Israel on Wednesday confirmed statements made by Syrian President Bashar Assad, who said that a third party has been involved in relaying messages between the two countries.
Foreign Ministry spokesman Mark Regev said that Israel and Syria have been in contact through third parties for some time, but the mediators have been unable to get the two sides to resume peace talks.
Regev said that Turkey, European countries and U.S. Speaker of the House Nancy Pelosi have all relayed messages to Syria. He said Syria has not responded seriously to the overtures and accused Damascus of exploiting the talks to improve ties with the West.
"Different parties have been used to send messages. This is not new. It has been going on for quite some time," Regev said.
"The problem is not the lack of good people offering their good offices. The problem appears to be with the policy goals of the regime in Damascus. While it is possible that they talk about peace, that's all it is - talk," Regev continued.
"They are in fact playing the Israeli card cynically in attempts to solve their diplomatic problems with the countries of Europe and North America without any real intentions to change their relationship with Israel," he said.
Syrian President Bashar Assad said in a speech to parliament in Damascus that Israel and Syria are holding contacts through a third party. Assad did not disclose the identity of the interlocutor, but he was believed to be referring to Turkey.
Assad said a third country has recently been trying to bring Israel and Syria closer.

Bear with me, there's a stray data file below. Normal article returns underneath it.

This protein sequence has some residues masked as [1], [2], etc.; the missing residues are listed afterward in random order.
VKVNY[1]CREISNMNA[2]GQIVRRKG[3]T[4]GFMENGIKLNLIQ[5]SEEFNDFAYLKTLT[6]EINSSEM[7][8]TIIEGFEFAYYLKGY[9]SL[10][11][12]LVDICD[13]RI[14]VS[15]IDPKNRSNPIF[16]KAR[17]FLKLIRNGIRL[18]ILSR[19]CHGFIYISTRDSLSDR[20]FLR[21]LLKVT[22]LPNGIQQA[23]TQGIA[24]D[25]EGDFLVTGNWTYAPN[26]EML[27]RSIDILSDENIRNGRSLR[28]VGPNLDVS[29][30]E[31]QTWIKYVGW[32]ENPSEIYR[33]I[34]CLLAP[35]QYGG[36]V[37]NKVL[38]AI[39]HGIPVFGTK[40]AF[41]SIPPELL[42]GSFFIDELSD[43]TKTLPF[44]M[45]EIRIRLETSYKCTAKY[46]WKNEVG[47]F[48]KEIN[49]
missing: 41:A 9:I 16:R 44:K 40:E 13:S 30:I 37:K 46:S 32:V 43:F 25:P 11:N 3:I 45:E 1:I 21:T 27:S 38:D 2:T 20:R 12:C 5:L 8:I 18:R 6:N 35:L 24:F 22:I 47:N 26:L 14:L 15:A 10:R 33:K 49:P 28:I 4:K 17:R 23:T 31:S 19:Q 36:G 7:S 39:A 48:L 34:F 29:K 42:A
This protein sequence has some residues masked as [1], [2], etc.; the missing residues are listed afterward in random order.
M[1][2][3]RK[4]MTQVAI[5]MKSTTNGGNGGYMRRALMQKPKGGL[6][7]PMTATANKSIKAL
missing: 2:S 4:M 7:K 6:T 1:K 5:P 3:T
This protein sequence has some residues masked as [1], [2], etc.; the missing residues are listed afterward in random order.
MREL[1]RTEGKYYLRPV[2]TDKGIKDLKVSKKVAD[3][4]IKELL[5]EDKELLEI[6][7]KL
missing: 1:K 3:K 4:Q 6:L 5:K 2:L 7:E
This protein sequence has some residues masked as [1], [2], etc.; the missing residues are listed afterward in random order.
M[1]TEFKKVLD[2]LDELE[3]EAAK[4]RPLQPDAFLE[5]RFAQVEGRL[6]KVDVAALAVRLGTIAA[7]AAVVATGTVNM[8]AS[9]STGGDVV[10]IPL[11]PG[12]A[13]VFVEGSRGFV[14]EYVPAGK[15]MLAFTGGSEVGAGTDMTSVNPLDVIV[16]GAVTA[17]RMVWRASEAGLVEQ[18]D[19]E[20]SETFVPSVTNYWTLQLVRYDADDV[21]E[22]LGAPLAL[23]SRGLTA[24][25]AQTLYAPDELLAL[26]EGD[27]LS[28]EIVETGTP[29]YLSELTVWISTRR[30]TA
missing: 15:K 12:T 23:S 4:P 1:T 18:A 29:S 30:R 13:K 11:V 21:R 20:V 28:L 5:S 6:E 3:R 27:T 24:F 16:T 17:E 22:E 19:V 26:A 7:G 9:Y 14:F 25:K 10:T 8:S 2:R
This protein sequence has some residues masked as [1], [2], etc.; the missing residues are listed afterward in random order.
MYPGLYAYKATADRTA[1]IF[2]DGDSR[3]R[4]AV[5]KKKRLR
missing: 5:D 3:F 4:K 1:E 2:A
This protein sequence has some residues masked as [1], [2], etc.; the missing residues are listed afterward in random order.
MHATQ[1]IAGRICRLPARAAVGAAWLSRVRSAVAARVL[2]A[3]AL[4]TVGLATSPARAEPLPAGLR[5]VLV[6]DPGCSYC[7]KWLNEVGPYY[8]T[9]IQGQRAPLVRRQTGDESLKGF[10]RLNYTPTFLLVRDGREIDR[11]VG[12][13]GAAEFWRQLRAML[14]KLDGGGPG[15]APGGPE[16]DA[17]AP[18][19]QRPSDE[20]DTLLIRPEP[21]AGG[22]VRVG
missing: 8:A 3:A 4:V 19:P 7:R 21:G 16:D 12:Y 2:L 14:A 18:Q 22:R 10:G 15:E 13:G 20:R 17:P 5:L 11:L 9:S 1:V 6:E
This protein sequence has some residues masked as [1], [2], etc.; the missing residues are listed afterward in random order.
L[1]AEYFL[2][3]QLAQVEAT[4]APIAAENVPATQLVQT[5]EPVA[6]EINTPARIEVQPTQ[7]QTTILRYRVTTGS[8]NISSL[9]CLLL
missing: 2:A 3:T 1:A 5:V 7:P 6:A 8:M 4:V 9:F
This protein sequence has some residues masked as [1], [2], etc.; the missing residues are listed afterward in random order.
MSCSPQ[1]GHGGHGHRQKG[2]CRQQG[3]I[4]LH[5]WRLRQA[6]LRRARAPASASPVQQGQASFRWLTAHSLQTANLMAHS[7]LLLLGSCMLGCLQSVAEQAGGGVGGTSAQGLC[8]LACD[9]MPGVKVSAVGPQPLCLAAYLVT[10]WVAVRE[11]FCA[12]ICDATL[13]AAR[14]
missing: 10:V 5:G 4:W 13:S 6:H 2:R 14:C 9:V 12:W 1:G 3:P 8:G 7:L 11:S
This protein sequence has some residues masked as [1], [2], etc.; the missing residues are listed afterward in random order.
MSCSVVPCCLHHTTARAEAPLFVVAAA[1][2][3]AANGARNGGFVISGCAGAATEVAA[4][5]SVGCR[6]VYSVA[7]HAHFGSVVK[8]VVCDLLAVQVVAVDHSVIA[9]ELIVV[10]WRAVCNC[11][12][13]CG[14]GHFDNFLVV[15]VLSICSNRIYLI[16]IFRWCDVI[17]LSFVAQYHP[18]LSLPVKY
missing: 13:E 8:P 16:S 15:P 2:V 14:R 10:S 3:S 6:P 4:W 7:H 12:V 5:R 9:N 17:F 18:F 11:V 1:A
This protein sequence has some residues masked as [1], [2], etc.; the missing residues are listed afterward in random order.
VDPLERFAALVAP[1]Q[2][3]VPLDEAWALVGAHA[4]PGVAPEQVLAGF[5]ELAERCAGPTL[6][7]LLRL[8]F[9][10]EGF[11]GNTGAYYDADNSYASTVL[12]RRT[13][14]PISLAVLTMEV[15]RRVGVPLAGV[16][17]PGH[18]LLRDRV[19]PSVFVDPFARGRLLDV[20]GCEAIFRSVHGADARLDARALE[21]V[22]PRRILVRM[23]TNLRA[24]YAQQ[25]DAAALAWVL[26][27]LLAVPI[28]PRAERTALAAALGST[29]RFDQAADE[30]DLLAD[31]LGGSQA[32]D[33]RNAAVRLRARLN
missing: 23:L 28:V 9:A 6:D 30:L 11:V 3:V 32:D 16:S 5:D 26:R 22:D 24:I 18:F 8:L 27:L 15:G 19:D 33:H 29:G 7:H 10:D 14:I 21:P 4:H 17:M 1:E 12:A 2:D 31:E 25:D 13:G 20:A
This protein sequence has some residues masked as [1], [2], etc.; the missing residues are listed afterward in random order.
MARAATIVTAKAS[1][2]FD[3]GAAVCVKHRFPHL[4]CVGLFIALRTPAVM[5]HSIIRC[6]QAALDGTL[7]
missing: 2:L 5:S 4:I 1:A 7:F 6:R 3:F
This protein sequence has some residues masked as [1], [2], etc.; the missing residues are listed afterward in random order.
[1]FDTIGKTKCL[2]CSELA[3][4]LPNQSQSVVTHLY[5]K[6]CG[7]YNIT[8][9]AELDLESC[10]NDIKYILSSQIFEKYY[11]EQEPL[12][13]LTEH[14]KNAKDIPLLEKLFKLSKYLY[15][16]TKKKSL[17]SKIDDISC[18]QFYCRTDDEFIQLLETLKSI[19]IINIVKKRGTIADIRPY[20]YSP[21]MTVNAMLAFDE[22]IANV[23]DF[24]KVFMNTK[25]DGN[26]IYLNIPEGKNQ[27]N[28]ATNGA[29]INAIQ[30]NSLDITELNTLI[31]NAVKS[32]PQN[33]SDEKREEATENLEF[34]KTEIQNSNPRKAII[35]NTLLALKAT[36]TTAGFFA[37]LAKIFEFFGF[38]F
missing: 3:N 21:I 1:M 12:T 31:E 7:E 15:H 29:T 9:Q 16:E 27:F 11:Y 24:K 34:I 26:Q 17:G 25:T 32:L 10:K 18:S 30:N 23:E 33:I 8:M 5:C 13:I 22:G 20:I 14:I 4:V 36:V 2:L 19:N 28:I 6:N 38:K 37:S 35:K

In a speech to parliament after taking the oath of office for his second term, Assad said he would be willing to send envoys to a third country to accelerate contacts between the parties. "That is the maximum that we are willing to do," he said.
In the past, Turkey has delivered messages between Israel and Syria, and it was Turkey that initiated the informal talks between former Foreign Ministry director general Alon Liel and the Syrian-American negotiator Ibrahim Suleiman.
Assad said the third-party contacts have been continuing for some time, but added that they became serious only recently.
He emphasized that he sees no possibility for direct meetings between Syrian and Israeli representatives at this stage. He suggested that mediators could shuttle between delegations from each country staying at different hotels in the same city.
The Syrian leader made it clear that once contacts through indirect channels were exhausted, open, non-secret negotiations should be initiated. He called for "direct, open negotiations in the presence of an honest broker." This can be read as a reiteration of Syria's long-standing call for U.S.-mediated talks.
Assad demanded guarantees from senior Israeli officials that Israel will return the entire Golan Heights to Syria before direct, bilateral negotiations, and in this context mentioned the "deposit" by the late prime minister Yitzhak Rabin.
Syria claims that Rabin promised the U.S. that Israel would withdraw to the June 1967 borders and asked what the Syrians would give in return. Assad also stressed, however, that he did not trust Israel and that all previous attempts to negotiate with Israel damaged the trust that did not exist in the first place.
Regarding Turkey, Prime Minister Ehud Olmert's chief of staff, attorney Yoram Turbowicz, went to Ankara about a month ago. His visit nearly coincided with the visit to Israel of a top Turkish official.
The Prime Minister's Office on Tuesday issued a statement saying that while any talk of peace is positive, the Syrian president issued three "no's" that are unacceptable to Israel: The demand for indirect and open talks, and the precondition of Israel's agreeing to cede the Golan Heights. Olmert demands confidential talks with no preconditions, the statement said.
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